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Pabulo Henrique Rampelotto (2010)
Publisher: MDPI AG
Journal: Sustainability
Types: Article
Subjects: Europa, TD194-195, Renewable energy sources, Mars, origins of life, TJ807-830, astrobiology, extremophiles, GE1-350, Environmental sciences, Environmental effects of industries and plants, astrobiology; extremophiles; origins of life; Mars; Europa; panspermia, panspermia
jel: jel:Q2, jel:Q3, jel:Q0, jel:Q, jel:Q5, jel:Q56, jel:O13
Identifiers:doi:10.3390/su2061602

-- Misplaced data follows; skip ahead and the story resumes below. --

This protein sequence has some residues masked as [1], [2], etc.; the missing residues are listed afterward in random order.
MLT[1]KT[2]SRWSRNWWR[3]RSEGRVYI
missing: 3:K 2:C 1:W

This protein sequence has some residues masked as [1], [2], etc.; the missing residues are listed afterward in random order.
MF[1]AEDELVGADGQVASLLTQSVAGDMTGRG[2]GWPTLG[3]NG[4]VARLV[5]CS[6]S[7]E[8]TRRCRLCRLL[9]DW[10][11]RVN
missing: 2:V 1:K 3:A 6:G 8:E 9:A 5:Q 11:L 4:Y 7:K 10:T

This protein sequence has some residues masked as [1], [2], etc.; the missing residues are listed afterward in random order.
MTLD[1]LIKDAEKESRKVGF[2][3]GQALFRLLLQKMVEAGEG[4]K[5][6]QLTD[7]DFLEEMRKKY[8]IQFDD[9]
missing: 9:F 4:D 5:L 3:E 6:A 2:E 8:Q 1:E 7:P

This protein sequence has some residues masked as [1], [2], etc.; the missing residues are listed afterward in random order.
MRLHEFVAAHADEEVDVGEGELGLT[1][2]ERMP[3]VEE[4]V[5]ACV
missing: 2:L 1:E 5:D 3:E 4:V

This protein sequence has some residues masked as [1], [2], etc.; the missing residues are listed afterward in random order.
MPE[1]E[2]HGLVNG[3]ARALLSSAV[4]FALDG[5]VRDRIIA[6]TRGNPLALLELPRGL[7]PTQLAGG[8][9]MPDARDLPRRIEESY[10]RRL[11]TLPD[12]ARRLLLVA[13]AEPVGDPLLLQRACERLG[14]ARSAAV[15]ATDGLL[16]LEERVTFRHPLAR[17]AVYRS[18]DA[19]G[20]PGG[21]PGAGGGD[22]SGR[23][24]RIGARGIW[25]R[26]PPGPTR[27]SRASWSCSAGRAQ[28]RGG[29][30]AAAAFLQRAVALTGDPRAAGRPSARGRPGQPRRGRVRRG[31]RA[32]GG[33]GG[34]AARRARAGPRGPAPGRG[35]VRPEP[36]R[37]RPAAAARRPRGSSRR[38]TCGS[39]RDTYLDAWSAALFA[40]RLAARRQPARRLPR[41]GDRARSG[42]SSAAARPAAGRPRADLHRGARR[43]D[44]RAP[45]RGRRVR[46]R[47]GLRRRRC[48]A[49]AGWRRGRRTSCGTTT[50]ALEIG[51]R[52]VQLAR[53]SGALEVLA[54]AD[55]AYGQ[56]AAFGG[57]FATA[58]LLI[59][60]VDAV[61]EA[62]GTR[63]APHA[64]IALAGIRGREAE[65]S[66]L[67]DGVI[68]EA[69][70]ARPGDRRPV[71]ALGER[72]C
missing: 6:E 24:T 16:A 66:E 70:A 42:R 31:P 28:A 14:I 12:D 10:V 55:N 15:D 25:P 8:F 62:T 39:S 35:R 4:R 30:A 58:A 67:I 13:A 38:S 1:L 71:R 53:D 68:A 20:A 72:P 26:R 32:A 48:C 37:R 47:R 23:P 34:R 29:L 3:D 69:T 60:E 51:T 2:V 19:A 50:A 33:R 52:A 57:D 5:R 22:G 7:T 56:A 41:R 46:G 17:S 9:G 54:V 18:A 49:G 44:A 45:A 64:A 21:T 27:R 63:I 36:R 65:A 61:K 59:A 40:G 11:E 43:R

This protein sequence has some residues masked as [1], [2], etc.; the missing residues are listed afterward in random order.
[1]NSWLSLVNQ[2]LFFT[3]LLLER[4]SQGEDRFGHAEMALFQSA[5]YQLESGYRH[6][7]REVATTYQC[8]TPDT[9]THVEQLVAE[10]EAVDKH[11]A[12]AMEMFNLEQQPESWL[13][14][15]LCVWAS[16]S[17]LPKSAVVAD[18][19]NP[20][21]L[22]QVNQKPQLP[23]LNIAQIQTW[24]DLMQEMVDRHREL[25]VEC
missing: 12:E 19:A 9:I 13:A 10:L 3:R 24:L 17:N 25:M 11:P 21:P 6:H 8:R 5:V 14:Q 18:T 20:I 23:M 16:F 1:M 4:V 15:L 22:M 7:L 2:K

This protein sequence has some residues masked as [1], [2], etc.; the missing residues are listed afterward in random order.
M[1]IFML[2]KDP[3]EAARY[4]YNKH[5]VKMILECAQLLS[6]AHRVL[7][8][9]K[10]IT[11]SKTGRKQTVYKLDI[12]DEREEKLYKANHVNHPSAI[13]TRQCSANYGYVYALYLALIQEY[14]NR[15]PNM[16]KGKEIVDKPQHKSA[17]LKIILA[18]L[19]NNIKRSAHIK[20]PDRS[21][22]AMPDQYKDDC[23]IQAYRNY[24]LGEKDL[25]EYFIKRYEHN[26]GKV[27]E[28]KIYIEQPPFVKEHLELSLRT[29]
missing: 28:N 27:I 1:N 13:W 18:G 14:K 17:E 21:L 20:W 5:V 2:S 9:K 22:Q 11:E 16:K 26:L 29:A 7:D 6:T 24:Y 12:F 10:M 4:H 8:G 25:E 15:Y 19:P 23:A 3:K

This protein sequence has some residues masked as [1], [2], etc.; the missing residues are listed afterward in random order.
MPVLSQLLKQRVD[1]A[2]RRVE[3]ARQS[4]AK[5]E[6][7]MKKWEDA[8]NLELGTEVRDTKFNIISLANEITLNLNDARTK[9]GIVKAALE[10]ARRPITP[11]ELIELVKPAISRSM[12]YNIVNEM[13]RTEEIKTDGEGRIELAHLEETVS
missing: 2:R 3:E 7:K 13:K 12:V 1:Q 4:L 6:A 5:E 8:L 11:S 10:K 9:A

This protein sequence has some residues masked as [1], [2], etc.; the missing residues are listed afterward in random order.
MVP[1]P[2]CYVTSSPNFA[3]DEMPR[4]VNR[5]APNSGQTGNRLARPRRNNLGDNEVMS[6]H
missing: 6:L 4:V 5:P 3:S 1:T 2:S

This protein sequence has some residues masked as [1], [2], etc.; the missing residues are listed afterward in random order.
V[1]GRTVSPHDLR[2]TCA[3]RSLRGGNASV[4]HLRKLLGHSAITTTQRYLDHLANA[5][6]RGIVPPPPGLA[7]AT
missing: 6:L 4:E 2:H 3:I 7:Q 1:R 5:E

In the last decades, substantial changes have occurred regarding what scientists consider the limits of habitable environmental conditions. For every extreme environmental condition investigated, a variety of microorganisms have shown that not only can they tolerate these conditions, but that they also often require these extreme conditions for survival. Microbes can return to life even after hundreds of millions of years. Furthermore, a variety of studies demonstrate that microorganisms can survive under extreme conditions, such as ultracentrifugation, hypervelocity, shock pressure, high temperature variations, vacuums, and different ultraviolet and ionizing radiation intensities, which simulate the conditions that microbes could experience during the ejection from one planet, the journey through space, as well as the impact in another planet. With these discoveries, our knowledge about the biosphere has grown and the putative boundaries of life have expanded. The present work examines the recent discoveries and the principal advances concerning the resistance of microorganisms to extreme environmental conditions, and analyzes its contributions to the development of the main themes of astrobiology: the origins of life, the search for extraterrestrial life, and the dispersion of life in the Universe.

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